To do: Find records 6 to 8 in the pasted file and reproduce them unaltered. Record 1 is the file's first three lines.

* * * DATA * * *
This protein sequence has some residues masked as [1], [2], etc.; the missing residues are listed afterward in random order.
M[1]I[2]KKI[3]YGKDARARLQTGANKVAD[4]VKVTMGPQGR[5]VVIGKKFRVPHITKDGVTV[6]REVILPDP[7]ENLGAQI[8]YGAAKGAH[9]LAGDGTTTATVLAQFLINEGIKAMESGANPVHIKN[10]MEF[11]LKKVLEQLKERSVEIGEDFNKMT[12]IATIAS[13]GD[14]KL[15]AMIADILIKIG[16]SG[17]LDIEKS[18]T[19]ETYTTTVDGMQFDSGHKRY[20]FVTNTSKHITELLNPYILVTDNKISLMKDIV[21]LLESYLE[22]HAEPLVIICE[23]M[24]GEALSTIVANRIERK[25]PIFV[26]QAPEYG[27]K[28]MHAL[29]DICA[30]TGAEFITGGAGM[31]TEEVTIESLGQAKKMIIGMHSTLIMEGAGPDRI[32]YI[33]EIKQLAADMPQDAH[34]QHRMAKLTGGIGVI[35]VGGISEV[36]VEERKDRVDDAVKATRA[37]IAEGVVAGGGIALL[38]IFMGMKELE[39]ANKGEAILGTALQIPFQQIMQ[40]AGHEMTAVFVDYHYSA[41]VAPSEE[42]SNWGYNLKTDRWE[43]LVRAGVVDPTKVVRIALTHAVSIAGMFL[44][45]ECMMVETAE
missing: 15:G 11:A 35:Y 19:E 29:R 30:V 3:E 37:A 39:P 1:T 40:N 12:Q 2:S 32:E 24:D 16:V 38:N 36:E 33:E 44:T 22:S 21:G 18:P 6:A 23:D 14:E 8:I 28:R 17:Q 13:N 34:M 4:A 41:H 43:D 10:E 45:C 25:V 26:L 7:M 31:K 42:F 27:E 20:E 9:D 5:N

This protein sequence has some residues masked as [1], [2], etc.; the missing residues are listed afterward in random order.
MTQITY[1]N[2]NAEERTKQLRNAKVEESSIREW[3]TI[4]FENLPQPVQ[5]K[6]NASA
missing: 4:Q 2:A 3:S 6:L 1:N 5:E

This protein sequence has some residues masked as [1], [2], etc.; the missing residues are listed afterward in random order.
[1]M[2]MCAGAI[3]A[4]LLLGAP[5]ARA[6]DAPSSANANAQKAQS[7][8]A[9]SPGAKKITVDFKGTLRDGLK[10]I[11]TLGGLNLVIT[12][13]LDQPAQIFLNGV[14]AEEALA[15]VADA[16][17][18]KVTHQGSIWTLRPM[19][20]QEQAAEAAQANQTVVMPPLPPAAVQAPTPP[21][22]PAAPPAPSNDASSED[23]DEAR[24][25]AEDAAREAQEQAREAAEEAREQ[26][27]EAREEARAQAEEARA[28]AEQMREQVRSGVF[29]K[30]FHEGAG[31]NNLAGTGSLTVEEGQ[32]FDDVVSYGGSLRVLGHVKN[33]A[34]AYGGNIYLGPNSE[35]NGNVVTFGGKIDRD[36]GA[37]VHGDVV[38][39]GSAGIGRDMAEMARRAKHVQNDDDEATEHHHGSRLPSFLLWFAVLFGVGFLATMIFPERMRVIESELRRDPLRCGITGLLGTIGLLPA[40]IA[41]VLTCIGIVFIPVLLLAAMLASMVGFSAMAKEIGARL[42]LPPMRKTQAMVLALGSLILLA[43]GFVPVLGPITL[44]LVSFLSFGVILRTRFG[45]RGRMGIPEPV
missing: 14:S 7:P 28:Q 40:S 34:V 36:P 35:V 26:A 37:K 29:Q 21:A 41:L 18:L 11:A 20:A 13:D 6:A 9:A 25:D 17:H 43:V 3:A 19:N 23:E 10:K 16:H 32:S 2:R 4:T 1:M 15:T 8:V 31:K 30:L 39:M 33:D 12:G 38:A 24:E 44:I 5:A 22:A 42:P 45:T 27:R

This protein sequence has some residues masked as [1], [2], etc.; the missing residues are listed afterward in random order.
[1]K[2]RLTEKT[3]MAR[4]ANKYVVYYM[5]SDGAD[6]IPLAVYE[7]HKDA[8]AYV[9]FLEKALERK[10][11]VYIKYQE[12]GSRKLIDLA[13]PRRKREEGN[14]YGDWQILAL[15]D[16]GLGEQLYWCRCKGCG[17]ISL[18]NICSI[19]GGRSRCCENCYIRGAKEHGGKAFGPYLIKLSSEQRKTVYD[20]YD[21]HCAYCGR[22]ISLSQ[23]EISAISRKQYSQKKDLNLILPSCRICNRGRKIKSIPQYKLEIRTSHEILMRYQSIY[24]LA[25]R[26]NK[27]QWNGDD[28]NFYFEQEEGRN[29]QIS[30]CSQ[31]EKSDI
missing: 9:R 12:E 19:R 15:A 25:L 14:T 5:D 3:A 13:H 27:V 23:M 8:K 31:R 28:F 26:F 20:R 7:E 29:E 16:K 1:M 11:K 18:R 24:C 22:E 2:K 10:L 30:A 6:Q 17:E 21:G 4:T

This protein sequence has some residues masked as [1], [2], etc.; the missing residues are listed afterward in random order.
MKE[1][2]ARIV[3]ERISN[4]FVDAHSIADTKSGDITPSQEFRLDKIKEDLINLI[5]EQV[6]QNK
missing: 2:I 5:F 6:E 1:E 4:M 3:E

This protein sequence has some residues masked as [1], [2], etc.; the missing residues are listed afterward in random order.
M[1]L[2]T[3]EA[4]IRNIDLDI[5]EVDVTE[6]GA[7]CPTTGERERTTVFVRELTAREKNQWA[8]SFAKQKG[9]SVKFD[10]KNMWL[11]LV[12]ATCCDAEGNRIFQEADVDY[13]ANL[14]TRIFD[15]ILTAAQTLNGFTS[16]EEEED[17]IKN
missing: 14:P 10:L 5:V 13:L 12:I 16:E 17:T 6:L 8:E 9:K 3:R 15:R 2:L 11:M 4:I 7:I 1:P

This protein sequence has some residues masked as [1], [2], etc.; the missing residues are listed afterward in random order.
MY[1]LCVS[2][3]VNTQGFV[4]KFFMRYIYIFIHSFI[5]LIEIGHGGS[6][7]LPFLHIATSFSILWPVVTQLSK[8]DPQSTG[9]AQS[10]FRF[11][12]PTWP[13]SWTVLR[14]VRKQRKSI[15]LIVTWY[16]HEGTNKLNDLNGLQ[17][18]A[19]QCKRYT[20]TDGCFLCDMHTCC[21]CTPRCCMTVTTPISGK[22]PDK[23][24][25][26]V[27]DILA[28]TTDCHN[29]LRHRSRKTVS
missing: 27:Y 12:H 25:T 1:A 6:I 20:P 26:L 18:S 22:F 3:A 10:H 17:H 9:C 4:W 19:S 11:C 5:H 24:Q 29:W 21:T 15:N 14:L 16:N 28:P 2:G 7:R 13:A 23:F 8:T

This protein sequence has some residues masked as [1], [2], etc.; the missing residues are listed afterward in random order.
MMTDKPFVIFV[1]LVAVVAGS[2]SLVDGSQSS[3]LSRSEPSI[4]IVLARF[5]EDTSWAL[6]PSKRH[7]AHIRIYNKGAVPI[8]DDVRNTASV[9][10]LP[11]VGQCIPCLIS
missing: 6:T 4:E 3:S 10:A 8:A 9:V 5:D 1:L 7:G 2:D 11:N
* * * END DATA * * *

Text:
This protein sequence has some residues masked as [1], [2], etc.; the missing residues are listed afterward in random order.
M[1]L[2]T[3]EA[4]IRNIDLDI[5]EVDVTE[6]GA[7]CPTTGERERTTVFVRELTAREKNQWA[8]SFAKQKG[9]SVKFD[10]KNMWL[11]LV[12]ATCCDAEGNRIFQEADVDY[13]ANL[14]TRIFD[15]ILTAAQTLNGFTS[16]EEEED[17]IKN
missing: 14:P 10:L 5:V 13:L 12:I 16:E 17:T 6:L 8:E 9:K 3:R 15:R 2:L 11:M 4:I 7:I 1:P

This protein sequence has some residues masked as [1], [2], etc.; the missing residues are listed afterward in random order.
MY[1]LCVS[2][3]VNTQGFV[4]KFFMRYIYIFIHSFI[5]LIEIGHGGS[6][7]LPFLHIATSFSILWPVVTQLSK[8]DPQSTG[9]AQS[10]FRF[11][12]PTWP[13]SWTVLR[14]VRKQRKSI[15]LIVTWY[16]HEGTNKLNDLNGLQ[17][18]A[19]QCKRYT[20]TDGCFLCDMHTCC[21]CTPRCCMTVTTPISGK[22]PDK[23][24][25][26]V[27]DILA[28]TTDCHN[29]LRHRSRKTVS
missing: 27:Y 12:H 25:T 1:A 6:I 20:P 26:L 18:S 22:F 3:A 10:H 17:H 9:C 4:W 19:S 11:C 5:H 24:Q 29:W 21:T 15:N 14:L 16:N 28:P 2:G 7:R 13:A 23:F 8:T

This protein sequence has some residues masked as [1], [2], etc.; the missing residues are listed afterward in random order.
MMTDKPFVIFV[1]LVAVVAGS[2]SLVDGSQSS[3]LSRSEPSI[4]IVLARF[5]EDTSWAL[6]PSKRH[7]AHIRIYNKGAVPI[8]DDVRNTASV[9][10]LP[11]VGQCIPCLIS
missing: 6:T 4:E 3:S 10:A 8:A 9:V 5:D 1:L 7:G 2:D 11:N